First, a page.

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So what now for Sean Avery?
The New York Rangers assigned him to AHL Connecticut on Wednesday, which, as a matter of due process, was a must.
The question is, where will he end up for good this season? His agent, Pat Morris, told ESPN.com on Wednesday that he was in talks with clubs in Sweden, Switzerland and Russia.
It doesn't surprise us at all that there is interest from those clubs. The Avery waiver story Tuesday created massive buzz around the hockey world. Say what you want about Avery, but there are a few teams overseas that would crave that kind of attention.
Whatever deal Morris ends up negotiating for his client, the Rangers must sign off on it because they will officially "loan" the player to a European club. That's if and when a deal is actually reached with a European club.
But know this: Morris said Avery still wants to play.
On the eve of the NHL season, Kyle Turris remains unsigned. Still no progress, either.
"We continue to have discussions with the Coyotes and are positive that over time Kyle will be playing," his agent, Kurt Overhardt, told ESPN.com on Wednesday. "Kyle is in great shape and training hard in B.C."
What Overhardt didn't say, but we believe is the case, is that they'd be open to a trade to end this impasse. However, we don't think Coyotes GM Don Maloney feels compelled to do that at this point. We'll see whether that changes.
NHL sheriff Brendan Shanahan met with a bunch of us at TSN headquarters in Toronto on Wednesday. His presentation was impressive, and his video examples of dos and don'ts helped explain the widened scope of Rule 48 that goes into effect this season.
Still, he's going to be met with controversy and anger from teams this season. He knows that but doesn't accept the criticism that his suspensions will take hitting out of the game.
"We want it to be hockey; we want it to be physical," Shanahan said. "We're not looking to get rid of hitting. We want to get rid of certain types of hits."
Phoenix captain Shane Doan is slated for unrestricted free agency July 1, but the club is hoping to lock him up before then.
"Shane Doan will remain a Coyote for as long as he wants to remain a Coyote," Maloney told ESPN.com on Tuesday. "He is symbolic of who we are and how we want to play, both on and off the ice. I met with Shane in the offseason, and we agreed to defer contract discussions until our ownership situation is resolved. However, I am very confident, at the appropriate time, we will negotiate a contract that keeps Shane a Coyote for the remainder of his playing career."
If you're Doan and his agent, J.P. Barry of CAA Sports, you definitely want to wait until the ownership situation is finally settled. You can't take the chance of signing a contract with a team that could be on the move.
Cam Atkinson has been the rookie surprise of Blue Jackets camp; not only has he made the team, but he will open the regular season on the second line with R.J. Umberger and Antoine Vermette.
"He's had a really strong camp," Jackets GM Scott Howson told ESPN.com. "He's had two outstanding seasons at Boston College, won a national championship, had two seasons of over 30 goals. We're all a bit surprised he showed so well here, and he just kept getting better and better during camp. Now the real challenge is to see if he can keep it up during the regular season."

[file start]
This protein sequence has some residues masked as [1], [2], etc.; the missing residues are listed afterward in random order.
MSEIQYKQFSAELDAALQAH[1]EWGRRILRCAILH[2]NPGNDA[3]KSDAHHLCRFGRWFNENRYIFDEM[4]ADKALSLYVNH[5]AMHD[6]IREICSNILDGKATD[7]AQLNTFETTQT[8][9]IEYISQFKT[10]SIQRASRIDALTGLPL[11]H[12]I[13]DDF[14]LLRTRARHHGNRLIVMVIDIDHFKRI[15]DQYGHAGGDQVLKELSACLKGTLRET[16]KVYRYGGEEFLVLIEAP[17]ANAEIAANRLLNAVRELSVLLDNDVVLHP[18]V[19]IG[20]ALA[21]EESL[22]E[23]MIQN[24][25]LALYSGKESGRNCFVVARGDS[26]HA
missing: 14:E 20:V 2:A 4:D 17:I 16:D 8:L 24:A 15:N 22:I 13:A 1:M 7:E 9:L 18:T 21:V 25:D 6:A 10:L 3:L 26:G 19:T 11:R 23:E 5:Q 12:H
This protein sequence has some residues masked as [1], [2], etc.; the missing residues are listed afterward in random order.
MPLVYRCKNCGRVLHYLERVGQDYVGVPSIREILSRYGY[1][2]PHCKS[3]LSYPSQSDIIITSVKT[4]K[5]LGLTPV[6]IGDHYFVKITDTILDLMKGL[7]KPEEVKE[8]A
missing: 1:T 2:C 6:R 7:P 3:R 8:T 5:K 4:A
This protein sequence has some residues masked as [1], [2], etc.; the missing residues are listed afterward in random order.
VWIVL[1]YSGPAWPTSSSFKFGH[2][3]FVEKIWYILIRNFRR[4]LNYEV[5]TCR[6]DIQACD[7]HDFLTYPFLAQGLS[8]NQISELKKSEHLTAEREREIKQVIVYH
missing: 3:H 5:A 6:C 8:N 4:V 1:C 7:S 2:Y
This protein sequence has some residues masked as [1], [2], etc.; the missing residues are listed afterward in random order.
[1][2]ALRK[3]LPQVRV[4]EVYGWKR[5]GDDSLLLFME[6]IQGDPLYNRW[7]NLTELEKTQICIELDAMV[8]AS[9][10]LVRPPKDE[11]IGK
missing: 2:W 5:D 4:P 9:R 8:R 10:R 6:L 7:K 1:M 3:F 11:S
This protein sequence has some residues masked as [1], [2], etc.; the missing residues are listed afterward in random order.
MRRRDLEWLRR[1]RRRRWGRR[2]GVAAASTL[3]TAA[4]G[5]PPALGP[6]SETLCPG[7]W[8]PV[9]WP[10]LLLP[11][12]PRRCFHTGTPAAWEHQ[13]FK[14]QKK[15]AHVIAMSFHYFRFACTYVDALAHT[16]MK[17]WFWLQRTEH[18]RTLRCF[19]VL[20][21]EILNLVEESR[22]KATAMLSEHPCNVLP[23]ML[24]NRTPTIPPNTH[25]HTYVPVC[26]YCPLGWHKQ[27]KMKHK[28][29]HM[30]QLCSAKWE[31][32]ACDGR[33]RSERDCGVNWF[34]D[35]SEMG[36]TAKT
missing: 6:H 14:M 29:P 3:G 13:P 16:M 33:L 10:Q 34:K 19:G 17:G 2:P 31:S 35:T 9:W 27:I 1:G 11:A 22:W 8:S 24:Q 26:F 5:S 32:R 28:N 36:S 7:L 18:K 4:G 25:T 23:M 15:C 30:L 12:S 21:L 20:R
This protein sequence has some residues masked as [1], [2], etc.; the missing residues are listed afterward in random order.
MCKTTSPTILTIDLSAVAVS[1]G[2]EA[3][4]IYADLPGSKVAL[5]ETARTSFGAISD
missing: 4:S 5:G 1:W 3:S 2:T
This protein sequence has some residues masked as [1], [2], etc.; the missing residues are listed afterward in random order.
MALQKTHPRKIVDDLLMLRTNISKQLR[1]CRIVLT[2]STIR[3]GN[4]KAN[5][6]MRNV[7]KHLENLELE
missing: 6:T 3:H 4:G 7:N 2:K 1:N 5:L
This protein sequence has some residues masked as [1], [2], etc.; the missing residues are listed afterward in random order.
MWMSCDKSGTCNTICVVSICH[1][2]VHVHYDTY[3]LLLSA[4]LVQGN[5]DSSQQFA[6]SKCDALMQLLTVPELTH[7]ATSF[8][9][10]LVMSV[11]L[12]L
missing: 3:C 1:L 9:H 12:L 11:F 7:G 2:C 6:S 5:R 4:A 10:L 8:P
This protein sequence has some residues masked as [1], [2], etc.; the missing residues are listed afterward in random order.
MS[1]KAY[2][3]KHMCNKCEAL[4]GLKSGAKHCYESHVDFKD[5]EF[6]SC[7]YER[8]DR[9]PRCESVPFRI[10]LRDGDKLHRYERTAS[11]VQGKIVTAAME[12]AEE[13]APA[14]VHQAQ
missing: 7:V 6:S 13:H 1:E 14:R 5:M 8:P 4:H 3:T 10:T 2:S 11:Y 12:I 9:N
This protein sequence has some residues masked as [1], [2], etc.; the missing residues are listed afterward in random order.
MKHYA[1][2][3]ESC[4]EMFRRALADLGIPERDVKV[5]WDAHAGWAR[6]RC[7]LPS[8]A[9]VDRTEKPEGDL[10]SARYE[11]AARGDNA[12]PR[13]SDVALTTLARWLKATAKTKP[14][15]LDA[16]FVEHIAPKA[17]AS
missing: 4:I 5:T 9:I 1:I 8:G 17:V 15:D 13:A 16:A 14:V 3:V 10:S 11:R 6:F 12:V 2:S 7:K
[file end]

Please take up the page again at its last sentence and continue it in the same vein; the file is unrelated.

Atkinson, 22, was taken in the sixth round (157th overall) in the 2008 NHL draft. He's only 5-foot-7 and 172 pounds, but he showed he was a dangerous threat in the preseason. Meanwhile, 19-year-old rookie Ryan Johansen also made the team, although he needs to impress more if he's going to stick around all year.
"It's a week-by-week situation," Howson said. "He's here to start the season, and we'll see where it goes. We have to do what's right for the team and what's right for him. Right now, we think it's better for him to stay here. He's on the fourth line right now. There might be some games where he doesn't play. We'll take it week by week."
Meaning the Jackets will have to decide at the nine-game mark whether to send him back to junior or let him play the whole season in the NHL.
• Matt Duchene enters the final season of his entry-level contract. Sidney Crosby, Evgeni Malkin and John Tavares are among the young stars who signed their extensions a year out before their entry-level deals expired. At this point, however, there's nothing happening on the contract front with Colorado.
"No, we haven't had any talks," Duchene's agent, Pat Brisson, told ESPN.com.
• It's not a shock that the Vancouver Canucks claimed Dale Weise off waivers this week from the New York Rangers. A source told ESPN.com the Canucks actually tried to trade for Weise last season. He'll open the season in Vancouver on the fourth line alongside Maxim Lapierre and Aaron Volpatti.
• Mike Fisher is likely to miss the opening two games of the season as he continues to recover from offseason shoulder surgery. Nashville Predators coach Barry Trotz told ESPN.com the club is eyeing the third game of the season, the Preds' home opener, for his return.
• Veteran goalie Marty Turco is still hoping to catch on with an NHL team this season.
"Marty plans to play a few more seasons in the NHL, is in great shape and is training in Sault Ste. Marie [Ontario]," his agent, Kurt Overhardt, told ESPN.com. "We are patient but ready when a 1 [starting goalie job] or 2 [backup] opportunity opens up with an NHL club. He will be doing some weekend media with the NHL Network, but his priority is training to be ready."
• Rookie forward Brett Connolly, 19, had a knockout camp with the Tampa Bay Lightning. The sixth overall draft pick from 2010 has really improved his game compared to a year ago. We're told he trained a lot harder this summer, on and off the ice, which made him stronger and faster. He also worked on his skating and has improved his stride.